The Farewell’s Diana Lin, Lulu Wang, Awkwafina, and Tzi Ma (actor). At the IndieWire Studio presented by Dropbox.
Cast and director from The Farewell. At the IndieWire Studio presented by Dropbox. Photo by Clayton Chase.

Sundance Film Festival

More than storage: How Sundance hit The Farewell used Dropbox all throughout the process

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Published on January 31, 2019

Cast and director from The Farewell. At the IndieWire Studio presented by Dropbox. Photo by Clayton Chase.

Indie studio A24 just acquired The Farewell for more than $6 million—a generous price for one of the Sundance Film Festival’s breakout hits. The movie tells the story of a Chinese family that decides not to tell grandma about a terminal illness, then throws an impromptu wedding as an excuse to say goodbye. We caught up with Joshua Cohen—co-producer and post-production supervisor for the film—to hear how his team used Dropbox in the months leading up to the premiere.

“We use Dropbox throughout our entire process,” says Joshua. The first step, he explains, is simply getting all the paperwork and timetables in one place. “On the production side, we use Dropbox for all our organization, for our contracts and our schedules and everything like that.” As post-production supervisor, Joshua oversees multiple teams, from the film’s in-house crew to third-party vendors. Everyone needs to know who’s working on what—and when. Dropbox keeps everyone on the same page.

“We have to share video files and audio splits, meaning the dialogue is separate from the music, separate from the effects, and all those different files and file formats are getting shared over Dropbox.”

Next comes the editing work itself. Sometimes during filming, Joshua explains, you don’t get the best possible audio from your actors. Perhaps there was some unexpected background noise, or the emotion in a line didn’t sound quite right, or an actor garbled a word in what was otherwise the best take. To fix these issues, the post-production crew must do automated dialog replacement, or ADR, the process of re-recording certain lines from the original actors and matching them to the right moments in the film.

“ADR is tricky, especially if it’s on camera,” he says. “We have to share video files and audio splits, meaning the dialogue is separate from the music, separate from the effects, and all those different files and file formats are getting shared over Dropbox.”

Joshua says he has peace of mind knowing that he can always make changes like this later, with everything synced and up to date, no matter the type of file. “With making a film, you always hope for the best but prepare for the worst, coming up with contingency plans. But we never had to worry about any of that. Dropbox worked out really well for all our needs.”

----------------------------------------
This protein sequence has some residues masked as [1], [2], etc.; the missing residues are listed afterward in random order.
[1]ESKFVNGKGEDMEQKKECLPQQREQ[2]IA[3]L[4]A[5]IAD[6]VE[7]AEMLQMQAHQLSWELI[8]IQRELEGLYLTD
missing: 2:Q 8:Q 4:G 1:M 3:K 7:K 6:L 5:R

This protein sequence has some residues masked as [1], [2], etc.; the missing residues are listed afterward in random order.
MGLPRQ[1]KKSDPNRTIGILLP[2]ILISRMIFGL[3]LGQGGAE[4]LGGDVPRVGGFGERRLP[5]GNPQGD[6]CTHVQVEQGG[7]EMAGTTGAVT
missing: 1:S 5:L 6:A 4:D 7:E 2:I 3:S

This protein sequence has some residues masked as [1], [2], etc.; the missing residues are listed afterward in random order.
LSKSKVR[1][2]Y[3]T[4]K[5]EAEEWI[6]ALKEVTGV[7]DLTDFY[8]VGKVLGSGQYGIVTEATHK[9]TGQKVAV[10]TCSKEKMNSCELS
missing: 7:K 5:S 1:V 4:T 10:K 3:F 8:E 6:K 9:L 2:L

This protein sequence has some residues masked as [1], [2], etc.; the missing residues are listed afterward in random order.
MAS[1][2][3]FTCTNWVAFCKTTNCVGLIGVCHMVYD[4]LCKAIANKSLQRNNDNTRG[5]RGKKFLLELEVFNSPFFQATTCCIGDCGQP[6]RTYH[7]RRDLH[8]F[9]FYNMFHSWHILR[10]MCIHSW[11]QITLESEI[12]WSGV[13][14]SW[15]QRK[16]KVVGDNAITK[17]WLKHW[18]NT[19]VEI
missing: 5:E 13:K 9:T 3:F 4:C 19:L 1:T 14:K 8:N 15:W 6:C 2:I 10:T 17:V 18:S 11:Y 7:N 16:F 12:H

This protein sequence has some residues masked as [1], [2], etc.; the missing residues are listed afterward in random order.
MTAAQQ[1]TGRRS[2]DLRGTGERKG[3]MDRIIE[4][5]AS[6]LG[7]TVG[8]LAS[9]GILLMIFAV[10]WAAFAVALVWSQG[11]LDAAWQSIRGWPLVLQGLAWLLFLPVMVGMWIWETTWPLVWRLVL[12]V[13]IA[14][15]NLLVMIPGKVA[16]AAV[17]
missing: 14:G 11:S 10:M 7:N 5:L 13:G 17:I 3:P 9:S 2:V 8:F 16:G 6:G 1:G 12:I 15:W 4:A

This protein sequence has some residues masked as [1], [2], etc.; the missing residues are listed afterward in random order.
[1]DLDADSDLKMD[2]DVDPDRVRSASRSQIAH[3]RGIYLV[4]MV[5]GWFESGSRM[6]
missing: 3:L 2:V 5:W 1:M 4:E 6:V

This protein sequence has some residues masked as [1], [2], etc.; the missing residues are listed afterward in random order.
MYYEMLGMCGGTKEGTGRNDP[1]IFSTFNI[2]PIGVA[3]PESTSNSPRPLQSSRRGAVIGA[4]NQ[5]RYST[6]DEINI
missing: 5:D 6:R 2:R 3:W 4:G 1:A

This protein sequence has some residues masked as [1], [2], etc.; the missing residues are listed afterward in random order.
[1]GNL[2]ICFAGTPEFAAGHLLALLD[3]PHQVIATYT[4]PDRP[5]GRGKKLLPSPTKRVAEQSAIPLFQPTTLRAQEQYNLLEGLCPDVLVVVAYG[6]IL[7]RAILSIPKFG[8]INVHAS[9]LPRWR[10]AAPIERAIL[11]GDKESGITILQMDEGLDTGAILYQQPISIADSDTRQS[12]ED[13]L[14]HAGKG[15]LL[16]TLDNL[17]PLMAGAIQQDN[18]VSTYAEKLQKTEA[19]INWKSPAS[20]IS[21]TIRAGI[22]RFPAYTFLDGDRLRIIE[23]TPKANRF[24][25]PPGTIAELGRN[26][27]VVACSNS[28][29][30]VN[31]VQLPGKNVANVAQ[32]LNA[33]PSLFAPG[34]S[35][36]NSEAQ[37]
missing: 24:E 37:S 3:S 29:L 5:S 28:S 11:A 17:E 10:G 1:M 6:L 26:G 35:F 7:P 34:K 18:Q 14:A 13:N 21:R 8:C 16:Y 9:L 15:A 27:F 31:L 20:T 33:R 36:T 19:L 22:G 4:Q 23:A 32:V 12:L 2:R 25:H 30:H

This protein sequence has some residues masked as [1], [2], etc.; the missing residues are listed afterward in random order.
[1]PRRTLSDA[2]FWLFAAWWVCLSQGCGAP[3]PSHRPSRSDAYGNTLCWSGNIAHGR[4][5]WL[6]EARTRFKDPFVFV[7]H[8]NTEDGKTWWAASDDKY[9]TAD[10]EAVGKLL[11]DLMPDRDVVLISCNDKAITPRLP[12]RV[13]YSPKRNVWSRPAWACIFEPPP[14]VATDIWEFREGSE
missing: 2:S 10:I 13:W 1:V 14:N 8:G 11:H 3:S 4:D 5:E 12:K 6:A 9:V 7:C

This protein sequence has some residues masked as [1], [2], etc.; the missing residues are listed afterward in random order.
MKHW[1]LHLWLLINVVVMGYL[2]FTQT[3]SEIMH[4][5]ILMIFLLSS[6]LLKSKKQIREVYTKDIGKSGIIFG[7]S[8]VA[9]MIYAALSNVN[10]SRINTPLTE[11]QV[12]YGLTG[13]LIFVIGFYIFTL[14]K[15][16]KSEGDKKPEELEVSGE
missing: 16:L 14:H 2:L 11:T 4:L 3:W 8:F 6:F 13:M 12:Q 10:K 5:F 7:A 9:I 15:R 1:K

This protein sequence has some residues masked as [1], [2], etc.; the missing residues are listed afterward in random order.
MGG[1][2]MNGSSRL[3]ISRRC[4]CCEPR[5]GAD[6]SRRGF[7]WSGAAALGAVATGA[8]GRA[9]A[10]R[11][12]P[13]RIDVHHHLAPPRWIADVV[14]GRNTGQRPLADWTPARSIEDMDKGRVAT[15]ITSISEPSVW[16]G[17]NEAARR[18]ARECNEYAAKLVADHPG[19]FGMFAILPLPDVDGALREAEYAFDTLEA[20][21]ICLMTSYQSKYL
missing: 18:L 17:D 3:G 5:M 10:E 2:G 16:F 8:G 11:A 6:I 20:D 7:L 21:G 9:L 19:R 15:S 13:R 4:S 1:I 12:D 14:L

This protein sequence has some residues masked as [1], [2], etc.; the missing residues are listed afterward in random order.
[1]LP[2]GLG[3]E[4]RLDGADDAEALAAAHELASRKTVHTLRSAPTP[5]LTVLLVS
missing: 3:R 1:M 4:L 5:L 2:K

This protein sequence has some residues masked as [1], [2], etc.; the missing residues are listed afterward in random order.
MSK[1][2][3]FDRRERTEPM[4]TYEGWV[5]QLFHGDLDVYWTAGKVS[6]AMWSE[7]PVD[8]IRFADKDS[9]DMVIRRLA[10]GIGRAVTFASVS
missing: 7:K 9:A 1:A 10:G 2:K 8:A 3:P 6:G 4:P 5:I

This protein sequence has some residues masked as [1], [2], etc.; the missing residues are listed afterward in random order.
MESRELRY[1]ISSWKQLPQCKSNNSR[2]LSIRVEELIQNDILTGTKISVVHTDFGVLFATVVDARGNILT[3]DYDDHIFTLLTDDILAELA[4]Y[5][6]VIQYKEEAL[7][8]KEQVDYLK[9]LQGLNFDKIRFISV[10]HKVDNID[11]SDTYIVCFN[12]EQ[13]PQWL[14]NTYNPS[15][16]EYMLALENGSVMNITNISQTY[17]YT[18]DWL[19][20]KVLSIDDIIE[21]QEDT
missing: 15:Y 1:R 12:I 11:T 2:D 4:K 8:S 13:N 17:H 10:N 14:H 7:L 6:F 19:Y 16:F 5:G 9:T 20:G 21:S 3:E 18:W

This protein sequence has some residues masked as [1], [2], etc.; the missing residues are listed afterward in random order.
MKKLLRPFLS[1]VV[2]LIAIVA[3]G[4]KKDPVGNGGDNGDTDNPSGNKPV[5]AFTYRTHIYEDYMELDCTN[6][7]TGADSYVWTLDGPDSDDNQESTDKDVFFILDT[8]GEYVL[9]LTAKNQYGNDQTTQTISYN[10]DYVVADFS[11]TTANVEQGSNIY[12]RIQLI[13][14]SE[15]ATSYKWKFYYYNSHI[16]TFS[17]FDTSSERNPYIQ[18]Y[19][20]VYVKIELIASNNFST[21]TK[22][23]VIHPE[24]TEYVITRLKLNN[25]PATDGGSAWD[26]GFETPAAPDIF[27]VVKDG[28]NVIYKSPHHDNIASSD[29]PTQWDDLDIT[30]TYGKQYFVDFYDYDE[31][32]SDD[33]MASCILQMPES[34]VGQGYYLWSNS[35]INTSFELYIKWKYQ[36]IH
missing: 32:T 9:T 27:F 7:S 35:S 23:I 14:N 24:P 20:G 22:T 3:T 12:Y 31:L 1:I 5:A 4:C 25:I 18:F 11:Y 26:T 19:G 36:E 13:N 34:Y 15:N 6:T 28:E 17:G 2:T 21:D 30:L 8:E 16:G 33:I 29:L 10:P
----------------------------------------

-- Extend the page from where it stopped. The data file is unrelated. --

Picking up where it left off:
If the contracts, scheduling, and editing weren’t already a big enough challenge, Joshua’s team had to constantly collaborate between America and China as well. “Because we’re an America-Chinese co-production, everything kind of has to be done twice. The subtitles need to be done in English and Chinese, all our main title cards, our end crawl.” 

“There needs to be one version of the film that everyone’s working on, one time code that everyone is adhering to, one cut of the film that everyone is working from, one version of everything.”

To get it right, the Farewell crew had to work across multiple time zones, passing drafts from one country to the other around the clock. “Our ADR was happening with actors who live in LA, with actors in China, with actors in New York. So there’s a lot of collaboration that has to happen sharing video files, audio files, scripts, spreadsheets, and everything. That’s all happening on Dropbox and it makes it really easy because I can load everything and share it very quickly and efficiently with the dozens of people who need it at a given time.”

In the end, Joshua says, it always comes back to having everyone focused on the same thing—aware of each key change and confident that each film asset is up to date.

“There needs to be one version of the film that everyone’s working on, one time code that everyone is adhering to, one cut of the film that everyone is working from, one version of everything. If there are changes made in the picture, for example, the sound designer needs to know because that’s going to affect length, the DI needs to know because that’s going to affect picture and color, the VFX house needs to know, and our composer needs to know. That’s all happening on Dropbox.”

Catch The Farewell in theaters later this year.

More film tools: Read about our latest feature for filmmakers—time-based commenting—which launched during the 2019 Sundance Film Festival.